The five candidates for Cortez city manager introduced themselves to the public in a City Hall open house Monday night.
Mark Campbell, Timothy Dodge, John Dougherty, Phil Johnson and Martin Moore are the finalists in the city’s search for a manager after Shane Hale departed in May. After a day of tours in Cortez, interviews by a professional hiring panel and meetings with staff, the candidates talked about their qualifications at a public meeting in City Hall attended by about 50 residents and city employees. The City Council plans to hire a manager by the end of June.
Each finalist spent about five minutes introducing himself, then mingled with the crowd. Comment cards were available at the door to the council chambers, and Mayor Karen Sheek asked the audience to write down their thoughts about each candidate before leaving.
All five candidates praised Cortez’s government staff during their introductions, saying they were impressed by what they’d seen of the city. They also spoke about their achievements in city government and their ideas for Cortez.
Campbell, who moved to the U.S. in the 1990s from Northern Ireland, has served as city manager in La Grange, Missouri, and Kremmling, Colorado. He highlighted his time in La Grange, where two natural disasters – the Mississippi River flood of 2008 and a record snowfall in 2011 – struck during his eight-year tenure.
“I have a lot of experience in getting the federal government, especially in emergency situations, to try and procure your tax monies back to the community that they were sent from,” he said.
He said he has overseen “record sales tax” revenue in Kremmling, as well as following a detailed comprehensive plan for his five years there.
Dodge said he believes a city manager’s job is to recognize the strengths of a community and encourage growth in those areas. The Santa Rosa city manager, who previously worked in Las Vegas, New Mexico, brought his wife, daughter and granddaughter to visit Cortez for the first time this week. He said they enjoyed the parks and the friendly residents.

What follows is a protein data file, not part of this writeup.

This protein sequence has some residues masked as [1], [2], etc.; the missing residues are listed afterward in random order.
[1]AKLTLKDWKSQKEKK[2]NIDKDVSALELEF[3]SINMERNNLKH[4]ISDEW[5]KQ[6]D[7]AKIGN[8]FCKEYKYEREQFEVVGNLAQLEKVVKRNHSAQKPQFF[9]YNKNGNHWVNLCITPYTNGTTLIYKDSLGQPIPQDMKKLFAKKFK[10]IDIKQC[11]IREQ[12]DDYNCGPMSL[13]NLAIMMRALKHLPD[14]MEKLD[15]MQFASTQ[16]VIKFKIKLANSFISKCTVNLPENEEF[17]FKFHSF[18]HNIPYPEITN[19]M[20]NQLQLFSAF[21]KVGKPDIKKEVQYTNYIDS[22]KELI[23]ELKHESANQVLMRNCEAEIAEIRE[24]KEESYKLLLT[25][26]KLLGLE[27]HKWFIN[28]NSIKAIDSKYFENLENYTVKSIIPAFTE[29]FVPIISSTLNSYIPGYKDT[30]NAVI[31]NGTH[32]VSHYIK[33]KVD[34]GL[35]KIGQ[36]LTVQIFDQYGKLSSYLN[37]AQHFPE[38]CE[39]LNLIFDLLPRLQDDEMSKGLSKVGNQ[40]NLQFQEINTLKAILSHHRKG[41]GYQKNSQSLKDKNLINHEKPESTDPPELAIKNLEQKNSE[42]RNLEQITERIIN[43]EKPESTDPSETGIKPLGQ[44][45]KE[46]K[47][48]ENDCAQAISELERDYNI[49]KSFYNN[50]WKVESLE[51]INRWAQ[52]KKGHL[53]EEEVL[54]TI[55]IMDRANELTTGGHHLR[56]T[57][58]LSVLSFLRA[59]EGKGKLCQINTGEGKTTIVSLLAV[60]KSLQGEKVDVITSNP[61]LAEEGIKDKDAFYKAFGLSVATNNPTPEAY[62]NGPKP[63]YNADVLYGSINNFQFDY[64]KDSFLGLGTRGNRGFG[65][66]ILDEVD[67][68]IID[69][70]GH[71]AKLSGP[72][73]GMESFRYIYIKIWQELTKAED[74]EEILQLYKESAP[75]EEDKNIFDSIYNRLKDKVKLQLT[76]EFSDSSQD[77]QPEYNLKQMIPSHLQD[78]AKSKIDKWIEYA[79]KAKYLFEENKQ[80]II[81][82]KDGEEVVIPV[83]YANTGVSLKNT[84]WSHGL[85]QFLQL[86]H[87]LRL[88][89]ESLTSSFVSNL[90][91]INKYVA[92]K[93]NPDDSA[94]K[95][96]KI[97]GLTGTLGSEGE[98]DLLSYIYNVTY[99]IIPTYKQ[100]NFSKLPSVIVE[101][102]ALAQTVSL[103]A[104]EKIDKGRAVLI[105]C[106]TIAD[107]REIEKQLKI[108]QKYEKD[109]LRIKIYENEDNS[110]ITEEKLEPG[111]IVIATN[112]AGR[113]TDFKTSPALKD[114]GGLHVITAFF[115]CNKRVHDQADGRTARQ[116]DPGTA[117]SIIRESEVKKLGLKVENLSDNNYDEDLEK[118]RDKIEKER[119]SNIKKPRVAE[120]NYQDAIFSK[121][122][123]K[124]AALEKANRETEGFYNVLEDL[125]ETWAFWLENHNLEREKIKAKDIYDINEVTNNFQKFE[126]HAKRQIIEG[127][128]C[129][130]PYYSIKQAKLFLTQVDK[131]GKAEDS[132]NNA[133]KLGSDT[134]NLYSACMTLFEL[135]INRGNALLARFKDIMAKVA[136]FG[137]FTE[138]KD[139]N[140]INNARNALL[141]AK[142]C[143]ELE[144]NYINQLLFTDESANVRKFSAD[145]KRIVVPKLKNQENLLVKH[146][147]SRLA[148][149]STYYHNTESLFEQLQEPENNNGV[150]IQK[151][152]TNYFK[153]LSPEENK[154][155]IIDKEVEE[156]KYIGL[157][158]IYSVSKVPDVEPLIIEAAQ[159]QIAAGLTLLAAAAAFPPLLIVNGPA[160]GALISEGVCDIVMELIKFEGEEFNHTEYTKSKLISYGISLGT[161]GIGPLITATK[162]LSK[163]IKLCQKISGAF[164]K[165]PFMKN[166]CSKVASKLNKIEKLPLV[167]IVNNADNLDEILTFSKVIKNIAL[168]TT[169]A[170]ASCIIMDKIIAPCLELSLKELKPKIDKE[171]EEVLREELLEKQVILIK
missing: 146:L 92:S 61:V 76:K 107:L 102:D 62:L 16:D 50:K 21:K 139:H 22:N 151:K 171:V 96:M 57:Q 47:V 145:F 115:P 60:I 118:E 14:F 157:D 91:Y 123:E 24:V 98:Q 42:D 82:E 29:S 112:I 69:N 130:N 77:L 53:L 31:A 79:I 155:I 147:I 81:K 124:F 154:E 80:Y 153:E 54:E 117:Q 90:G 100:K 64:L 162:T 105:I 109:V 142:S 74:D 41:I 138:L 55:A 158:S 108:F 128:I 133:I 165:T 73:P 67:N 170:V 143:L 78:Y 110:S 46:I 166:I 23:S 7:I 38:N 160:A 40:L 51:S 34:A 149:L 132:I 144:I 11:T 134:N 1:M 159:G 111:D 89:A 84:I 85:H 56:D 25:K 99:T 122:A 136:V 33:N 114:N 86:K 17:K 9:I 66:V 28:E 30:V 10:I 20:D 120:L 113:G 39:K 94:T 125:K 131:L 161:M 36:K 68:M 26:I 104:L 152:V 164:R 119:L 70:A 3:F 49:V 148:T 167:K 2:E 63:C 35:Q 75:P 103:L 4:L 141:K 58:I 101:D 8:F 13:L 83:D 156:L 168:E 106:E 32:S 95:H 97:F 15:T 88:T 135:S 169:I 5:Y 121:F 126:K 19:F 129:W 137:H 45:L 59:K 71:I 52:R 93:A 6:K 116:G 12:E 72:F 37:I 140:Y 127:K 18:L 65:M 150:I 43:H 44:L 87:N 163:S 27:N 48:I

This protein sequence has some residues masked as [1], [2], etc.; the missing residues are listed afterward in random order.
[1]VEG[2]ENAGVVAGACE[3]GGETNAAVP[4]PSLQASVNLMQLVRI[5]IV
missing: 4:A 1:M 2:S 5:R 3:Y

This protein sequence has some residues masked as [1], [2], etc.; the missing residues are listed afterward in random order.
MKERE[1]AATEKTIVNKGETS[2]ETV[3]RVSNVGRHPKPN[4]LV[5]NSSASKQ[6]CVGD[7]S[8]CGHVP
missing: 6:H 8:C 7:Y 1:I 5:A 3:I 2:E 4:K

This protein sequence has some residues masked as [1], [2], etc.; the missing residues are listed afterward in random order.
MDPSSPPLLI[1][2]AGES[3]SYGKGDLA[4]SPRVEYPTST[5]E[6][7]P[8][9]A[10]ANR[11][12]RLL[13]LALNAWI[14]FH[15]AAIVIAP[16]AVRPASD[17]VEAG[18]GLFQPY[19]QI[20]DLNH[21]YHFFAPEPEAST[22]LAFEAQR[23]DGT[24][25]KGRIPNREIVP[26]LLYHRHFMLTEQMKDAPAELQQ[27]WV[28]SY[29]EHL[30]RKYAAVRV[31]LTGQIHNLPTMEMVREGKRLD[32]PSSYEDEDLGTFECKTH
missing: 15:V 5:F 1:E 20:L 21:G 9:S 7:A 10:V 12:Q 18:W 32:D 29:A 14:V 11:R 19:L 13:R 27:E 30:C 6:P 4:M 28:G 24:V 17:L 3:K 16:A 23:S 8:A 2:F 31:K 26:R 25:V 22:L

Dougherty faced the hardest sell during his introduction, since he had been fired or had failed to receive a contract renewal in three of five previous government positions. He explained his latest contract nonrenewal, in Kingman, Arizona, by saying that a new city council “wanted to go in a completely different direction.”
He also noted that some of the tension between him and the city councils that fired him in Reedsburg, Wisconsin, and Hebron, Ohio, came from his failure to communicate adequately with all members of staff. But he said he’s learned from those experiences and would be careful to follow Cortez policy for staff and public communication. During his introduction, he said he is “fiscally conservative” and has left every town where he worked in better financial shape than when he got there.
Public Works Director Phil Johnson, the only candidate with no city manager experience, said his 4½ years working for the city have given him the knowledge of its inner workings he would need to be an effective manager.
“This is a great team to work with,” he said. “I think that I would do a really great job, for continuity’s sake, with the transition.”
Dodge used part of his own introduction to praise Moore, whom he nominated for New Mexico City Manager of the Year in 2015 – a title Moore won in recognition of his service in the town of Eunice. In his introduction, he said he had experience improving towns that were struggling financially, and he pledged to be transparent and teachable if he were hired as city manager.
“I’m serving you, the mayor and city council,” he told the council members in attendance. “That’s my job.”
The candidates had different perspectives on the biggest issues facing Cortez. Johnson and Dougherty both said their first priorities as city manager would be to secure enough water for potential years of drought. Campbell said he would work to provide affordable high-speed internet for residents, a project he worked on in Kremmling as part of the Northwest Colorado Council of Governments. Dodge said he didn’t have a specific goal for the city yet, but would make it his first order of business to listen to city staff and find out what concerned them most.
“From what I’ve seen, the organization works real well together,” he said. “There are some issues going on ... but I think those are multifaceted issues that take more than just individuals talking, it takes a whole community talking, a whole region talking about how to address it.”
Moore mentioned several things he would like to accomplish as city manager, including more fiber infrastructure, more capital project grants and greater financial transparency.
On Tuesday, the City Council spent all day interviewing the candidates in executive session. The next public meeting in which the council could make a hiring decision is on June 12.